Back in the 1920s, the H.B. Reese Candy Company started producing a peanut butter candy wrapped in Hershey's milk chocolate. This product was originally known simply as a peanut butter cup. It was later was renamed to become the Reese's Peanut Butter Cups we know today. Although peanut butter cups are a candy and are high in fat, the treat is also a good source of protein.
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One serving of Reese's Peanut Butter Cups consists of a package of two cups. There are 42 grams or 1.6 ounces of candy in two peanut butter cups.
There are 210 calories in a package of Reese's Peanut Butter Cups, or 105 calories per cup. Just over half of the calories, 110, come from fat, so Reese's Peanut Butter Cups are a relatively high-fat food.
There are 13g of fat in a single serving of Reese's Peanut Butter Cups. This is 20 percent of the daily value for fat. Saturated fat makes up 4.5g, and this is 23 percent of the daily value for this type of fat. There are more calories per gram of fat than per gram of protein or carbohydrate, so the high fat contributes to the high calorie count of Reese's Peanut Butter Cups.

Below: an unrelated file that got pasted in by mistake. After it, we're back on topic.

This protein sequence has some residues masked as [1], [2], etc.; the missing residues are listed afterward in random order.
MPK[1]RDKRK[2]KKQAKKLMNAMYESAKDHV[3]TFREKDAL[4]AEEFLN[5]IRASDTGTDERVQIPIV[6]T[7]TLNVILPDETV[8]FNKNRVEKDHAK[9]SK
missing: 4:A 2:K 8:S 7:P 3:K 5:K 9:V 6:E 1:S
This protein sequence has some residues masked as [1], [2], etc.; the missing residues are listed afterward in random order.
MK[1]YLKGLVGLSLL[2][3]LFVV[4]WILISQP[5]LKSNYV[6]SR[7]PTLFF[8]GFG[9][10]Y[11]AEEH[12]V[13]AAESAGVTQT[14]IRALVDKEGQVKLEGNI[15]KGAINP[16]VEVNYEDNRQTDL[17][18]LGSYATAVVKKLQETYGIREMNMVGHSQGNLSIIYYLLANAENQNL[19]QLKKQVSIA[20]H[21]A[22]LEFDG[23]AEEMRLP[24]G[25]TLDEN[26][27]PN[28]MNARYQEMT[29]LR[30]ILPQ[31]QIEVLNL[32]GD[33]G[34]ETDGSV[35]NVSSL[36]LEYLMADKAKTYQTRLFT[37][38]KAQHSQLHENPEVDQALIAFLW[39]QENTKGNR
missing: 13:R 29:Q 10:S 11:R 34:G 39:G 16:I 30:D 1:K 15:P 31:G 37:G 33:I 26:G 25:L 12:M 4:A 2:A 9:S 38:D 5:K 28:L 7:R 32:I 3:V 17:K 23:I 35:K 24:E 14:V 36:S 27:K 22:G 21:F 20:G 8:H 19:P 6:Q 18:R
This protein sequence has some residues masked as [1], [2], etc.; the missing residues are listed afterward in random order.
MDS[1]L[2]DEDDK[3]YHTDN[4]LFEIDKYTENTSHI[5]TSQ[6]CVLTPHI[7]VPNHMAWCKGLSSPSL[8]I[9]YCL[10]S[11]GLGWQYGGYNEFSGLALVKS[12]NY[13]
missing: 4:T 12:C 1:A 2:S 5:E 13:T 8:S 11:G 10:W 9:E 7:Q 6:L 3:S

A pair of peanut butter cups contains 24g of carbohydrates. Fiber makes up 1g, and 21g of carbohydrates are simple sugars.
Though Reese's Peanut Butter Cups are high in calories and fat, they are an excellent source of protein. A serving provides 5g of protein, which is 10 percent of the recommended daily value.
Vitamins and Minerals
A serving of Reese's Peanut Butter Cups contain 150mg of sodium or 6 percent of the daily allowance for sodium. A pair of peanut butter cups contains less than 5mg of cholesterol. Reese's Peanut Butter Cups do not have any vitamin C, but a serving contains 2 percent of the daily value for calcium and 4 percent of the daily value for iron.